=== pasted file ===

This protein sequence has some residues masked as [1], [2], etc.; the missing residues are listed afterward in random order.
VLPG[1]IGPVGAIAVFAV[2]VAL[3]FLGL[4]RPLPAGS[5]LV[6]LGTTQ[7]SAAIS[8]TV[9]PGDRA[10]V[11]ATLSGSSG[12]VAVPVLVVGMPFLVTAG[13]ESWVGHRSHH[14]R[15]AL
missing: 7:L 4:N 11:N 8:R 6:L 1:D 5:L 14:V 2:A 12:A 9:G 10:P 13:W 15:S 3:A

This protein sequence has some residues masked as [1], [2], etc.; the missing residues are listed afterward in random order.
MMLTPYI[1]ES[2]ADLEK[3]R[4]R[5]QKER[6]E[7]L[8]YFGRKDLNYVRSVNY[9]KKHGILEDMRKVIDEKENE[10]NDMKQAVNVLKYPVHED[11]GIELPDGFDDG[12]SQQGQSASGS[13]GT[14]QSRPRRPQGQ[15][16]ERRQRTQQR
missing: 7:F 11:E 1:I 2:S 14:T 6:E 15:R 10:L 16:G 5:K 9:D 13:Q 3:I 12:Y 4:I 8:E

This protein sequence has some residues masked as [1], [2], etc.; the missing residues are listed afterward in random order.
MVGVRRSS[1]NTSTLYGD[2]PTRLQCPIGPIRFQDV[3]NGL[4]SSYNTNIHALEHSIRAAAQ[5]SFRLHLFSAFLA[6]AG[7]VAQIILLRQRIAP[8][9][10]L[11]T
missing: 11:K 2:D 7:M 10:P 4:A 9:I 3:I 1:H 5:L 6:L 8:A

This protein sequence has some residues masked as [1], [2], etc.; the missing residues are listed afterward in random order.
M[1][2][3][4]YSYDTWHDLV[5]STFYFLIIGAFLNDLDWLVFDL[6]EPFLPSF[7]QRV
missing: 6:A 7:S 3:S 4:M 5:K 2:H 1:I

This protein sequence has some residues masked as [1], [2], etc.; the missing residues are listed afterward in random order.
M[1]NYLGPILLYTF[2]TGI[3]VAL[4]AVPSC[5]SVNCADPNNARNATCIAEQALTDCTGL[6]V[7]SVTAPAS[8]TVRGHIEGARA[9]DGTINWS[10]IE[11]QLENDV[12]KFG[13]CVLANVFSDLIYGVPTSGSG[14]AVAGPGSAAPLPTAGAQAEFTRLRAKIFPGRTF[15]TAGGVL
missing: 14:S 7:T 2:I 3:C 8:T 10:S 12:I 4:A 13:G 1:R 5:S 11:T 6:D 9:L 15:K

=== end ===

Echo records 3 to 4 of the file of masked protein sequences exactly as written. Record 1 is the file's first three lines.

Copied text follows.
This protein sequence has some residues masked as [1], [2], etc.; the missing residues are listed afterward in random order.
MVGVRRSS[1]NTSTLYGD[2]PTRLQCPIGPIRFQDV[3]NGL[4]SSYNTNIHALEHSIRAAAQ[5]SFRLHLFSAFLA[6]AG[7]VAQIILLRQRIAP[8][9][10]L[11]T
missing: 11:K 2:D 7:M 10:P 4:A 9:I 3:I 1:H 5:L 6:L 8:A

This protein sequence has some residues masked as [1], [2], etc.; the missing residues are listed afterward in random order.
M[1][2][3][4]YSYDTWHDLV[5]STFYFLIIGAFLNDLDWLVFDL[6]EPFLPSF[7]QRV
missing: 6:A 7:S 3:S 4:M 5:K 2:H 1:I